What now for Flybe?

By | Category: Travel news

It looks as though another airline name may disappear soon. Flybe has been mired in difficulties for a few years and the crunch has come. A consortium of Virgin Atlantic, Stobart and Cyrus Capital will own the airline subject to shareholder although things may not go smoothly.

image of Flybe plane
Flybe in the old design before money was spent on a re-vamp

City AM reported that one substantial shareholder was seeking legal advice about the takeover and Andrew Tickler, the former CEO of Stobart who is in dispute with the board of Stobart bought 12.23% of the Flybe a few days before the takeover so all may not go smoothly.

Exactly 40 years ago, on November 1st 1979, Jersey European Airways came into being flying from the Channel Islands to the UK. It later became British European and subsequently, Flybe being based at Exeter Airport.

In this world of low-cost and traditional airlines, Flybe sat uncomfortably being a slight mixture of the two. Connecting regional airports in the UK as well as direct flights to some European ones, it opted for smaller aircraft compared to its bigger competitors who tended to standardise on one aircraft as espoused by Southwest Airlines in the USA.

In the last twelve years it has only made smallish profits for 50% of the time yet carries over nine million passengers a year and turning over £750 million. As such it carries far more passengers than Virgin Atlantic and Stobart Air put together but for as long as I can remember it has always veered between success and yet another management plan for development or to plug a loss. But is it really worth just the £2 million that is being proposed?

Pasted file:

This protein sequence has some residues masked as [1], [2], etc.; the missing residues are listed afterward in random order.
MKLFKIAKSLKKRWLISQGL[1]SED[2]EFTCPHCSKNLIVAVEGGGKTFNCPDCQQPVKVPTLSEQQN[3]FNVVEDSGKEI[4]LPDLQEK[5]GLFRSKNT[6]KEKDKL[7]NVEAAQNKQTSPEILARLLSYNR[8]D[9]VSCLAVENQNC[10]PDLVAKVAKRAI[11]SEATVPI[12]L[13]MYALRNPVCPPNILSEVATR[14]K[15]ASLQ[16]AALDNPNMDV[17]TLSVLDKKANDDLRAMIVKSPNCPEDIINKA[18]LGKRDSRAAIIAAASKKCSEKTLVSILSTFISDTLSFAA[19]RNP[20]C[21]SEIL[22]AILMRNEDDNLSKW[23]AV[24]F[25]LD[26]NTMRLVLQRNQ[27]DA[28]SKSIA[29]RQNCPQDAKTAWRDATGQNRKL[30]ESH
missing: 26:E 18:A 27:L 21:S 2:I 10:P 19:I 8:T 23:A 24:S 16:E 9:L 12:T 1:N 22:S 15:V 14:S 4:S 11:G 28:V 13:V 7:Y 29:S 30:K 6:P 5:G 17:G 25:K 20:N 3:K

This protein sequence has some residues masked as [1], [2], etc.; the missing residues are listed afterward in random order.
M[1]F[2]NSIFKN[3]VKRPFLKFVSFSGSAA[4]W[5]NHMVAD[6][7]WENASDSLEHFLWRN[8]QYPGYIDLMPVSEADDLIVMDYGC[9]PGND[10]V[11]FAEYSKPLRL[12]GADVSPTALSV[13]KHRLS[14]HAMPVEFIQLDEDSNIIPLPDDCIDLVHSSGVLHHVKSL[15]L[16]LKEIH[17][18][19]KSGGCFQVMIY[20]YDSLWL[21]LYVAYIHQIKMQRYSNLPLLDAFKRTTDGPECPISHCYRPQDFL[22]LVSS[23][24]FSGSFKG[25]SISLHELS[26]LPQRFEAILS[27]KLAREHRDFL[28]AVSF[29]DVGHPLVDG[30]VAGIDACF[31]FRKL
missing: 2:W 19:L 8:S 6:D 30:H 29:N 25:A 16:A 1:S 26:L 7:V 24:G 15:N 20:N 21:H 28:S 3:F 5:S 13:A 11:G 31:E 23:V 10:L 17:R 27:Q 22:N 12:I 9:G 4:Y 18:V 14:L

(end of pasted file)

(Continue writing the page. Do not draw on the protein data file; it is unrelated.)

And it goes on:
For passengers the regional airport links will probably matter most. Will these survive?

Virgin probably wants to use Flybe to feed passengers into its international flights which are heavily biased to flights to North America. It already has a codeshare agreement with Flybe but, in the future, it could mean that Flybe will concentrate on flying passengers into Heathrow, Gatwick and Manchester rather than from say, Scotland to the south west of England or Cardiff.

Stobart owns two airports, Southend which has grown rapidly and Carlisle Lake District but Stobart Air operates some regional flights under the names of Flybe and Aer Lingus as well as having bases at Cork, Dublin, the Isle of Man and Southend so you can see why it may have joined the consortium.

We’ll just have to wait and see if the airline survives, in what form and whether those regional flights might be reduced.

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